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Changes in the ecosystem services provided by forests and their economic valuation: a review

  • Cristina Marta-Pedroso
  • Lia Laporta
  • Vânia Proença
  • João C. Azevedo
  • Tiago Domingos
Chapter

Abstract

In this chapter we discuss the trends in forest change and the associated drivers, the economic value of forests, the principles and challenges in evaluating the economic value of forests, and the role of valuation in informing decision-making. We address current major forest conservation initiatives at different scales and the mechanisms involved, whether supported by economic valuation or not. Today, 30 % of the world’s forests are designated for productive functions, 24 % for multiple uses, 11.5 % for biodiversity conservation, 8.2 % for protective functions, and 3.7 % for social functions. The remaining 22.6 % are designated for other uses or remain unclassified. Global trends indicate that although the area of intensively managed forest continues to expand, the global extent of conservation and protective forests is also increasing as a result of political efforts to preserve and restore the ecological functions of forests. Forest management practices are potentially better supported by extended cost–benefit analyses that require an economic valuation of the whole array of benefits, whether market or non-market, provided by forests. Although we acknowledge other values and decision-making and support tools, the focus of the chapter is on the economic valuation approach. Our review in this chapter was guided by the goal of updating previous reviews of these topics. We have provided additional evidence that forests contribute to human well-being in many ways, and use the concept of ecosystem services as a building block to better understand, frame, and assess the economic benefits we derive from well-functioning forests.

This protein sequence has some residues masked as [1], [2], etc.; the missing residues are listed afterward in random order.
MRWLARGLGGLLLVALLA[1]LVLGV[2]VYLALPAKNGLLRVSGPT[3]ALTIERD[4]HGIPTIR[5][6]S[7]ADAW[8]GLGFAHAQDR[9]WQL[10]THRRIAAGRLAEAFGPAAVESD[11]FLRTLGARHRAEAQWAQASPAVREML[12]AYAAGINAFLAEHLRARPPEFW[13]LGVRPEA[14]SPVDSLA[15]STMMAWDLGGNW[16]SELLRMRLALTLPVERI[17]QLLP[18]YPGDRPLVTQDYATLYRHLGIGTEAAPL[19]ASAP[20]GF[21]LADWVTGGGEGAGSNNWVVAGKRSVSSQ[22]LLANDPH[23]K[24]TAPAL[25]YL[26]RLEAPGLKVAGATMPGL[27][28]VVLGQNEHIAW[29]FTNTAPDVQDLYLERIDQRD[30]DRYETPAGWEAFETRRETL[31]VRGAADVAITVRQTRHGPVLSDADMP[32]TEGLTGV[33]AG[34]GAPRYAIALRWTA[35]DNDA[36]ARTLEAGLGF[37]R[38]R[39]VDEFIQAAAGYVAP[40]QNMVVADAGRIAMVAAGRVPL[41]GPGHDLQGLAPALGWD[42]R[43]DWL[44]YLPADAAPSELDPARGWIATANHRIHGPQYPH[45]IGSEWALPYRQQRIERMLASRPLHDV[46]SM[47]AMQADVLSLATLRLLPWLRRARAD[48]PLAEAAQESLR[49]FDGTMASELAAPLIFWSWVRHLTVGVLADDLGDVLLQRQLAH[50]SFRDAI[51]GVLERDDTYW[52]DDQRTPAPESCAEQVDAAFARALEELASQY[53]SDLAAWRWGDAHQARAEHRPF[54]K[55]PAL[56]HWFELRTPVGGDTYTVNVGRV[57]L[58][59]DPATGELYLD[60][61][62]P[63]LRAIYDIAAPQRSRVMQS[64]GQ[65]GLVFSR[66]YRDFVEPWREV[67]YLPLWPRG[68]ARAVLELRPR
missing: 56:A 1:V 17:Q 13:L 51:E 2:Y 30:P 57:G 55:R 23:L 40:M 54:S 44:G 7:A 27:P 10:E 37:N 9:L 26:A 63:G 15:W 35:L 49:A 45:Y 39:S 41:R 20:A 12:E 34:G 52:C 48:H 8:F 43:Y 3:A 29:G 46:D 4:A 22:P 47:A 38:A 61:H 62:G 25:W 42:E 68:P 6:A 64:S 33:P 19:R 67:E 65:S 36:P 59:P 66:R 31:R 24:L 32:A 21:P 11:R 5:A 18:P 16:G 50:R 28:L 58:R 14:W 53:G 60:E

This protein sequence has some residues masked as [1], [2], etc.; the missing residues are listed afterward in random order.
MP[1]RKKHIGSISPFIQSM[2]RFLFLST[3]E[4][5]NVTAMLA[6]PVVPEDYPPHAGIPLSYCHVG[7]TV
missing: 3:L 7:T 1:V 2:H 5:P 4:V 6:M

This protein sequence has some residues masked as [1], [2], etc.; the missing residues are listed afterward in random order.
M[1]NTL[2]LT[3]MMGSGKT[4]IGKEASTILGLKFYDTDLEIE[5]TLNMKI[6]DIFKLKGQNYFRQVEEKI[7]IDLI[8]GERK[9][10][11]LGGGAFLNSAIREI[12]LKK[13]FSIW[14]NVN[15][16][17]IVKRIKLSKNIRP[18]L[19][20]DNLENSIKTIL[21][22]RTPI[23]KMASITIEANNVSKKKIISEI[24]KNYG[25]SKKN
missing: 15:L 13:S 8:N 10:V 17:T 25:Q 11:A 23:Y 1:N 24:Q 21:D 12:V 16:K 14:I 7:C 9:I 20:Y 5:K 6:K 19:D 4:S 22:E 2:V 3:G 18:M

Keywords

Ecosystem Service Sustainable Forest Management Cultural Service Economic Valuation Social Surplus 
These keywords were added by machine and not by the authors. This process is experimental and the keywords may be updated as the learning algorithm improves.

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Copyright information

© Springer Science+Business Media New York 2014

Authors and Affiliations

  • Cristina Marta-Pedroso
    • 1
  • Lia Laporta
    • 2
    • 3
  • Vânia Proença
    • 2
  • João C. Azevedo
    • 1
  • Tiago Domingos
    • 2
  1. 1.CIMO—Centro de Investigação de Montanha, Escola Superior Agrária, Instituto Politécnico de BragançaBragançaPortugal
  2. 2.IN+, Center for Innovation, Technology and Policy Research, Environment and Energy Section, DEM, Instituto Superior TécnicoUniversidade Técnica de LisboaLisbonPortugal
  3. 3.CIBIO, Centro de Investigação em Biodiversidade e Recursos GenéticosUniversidade do PortoVairãoPortugal

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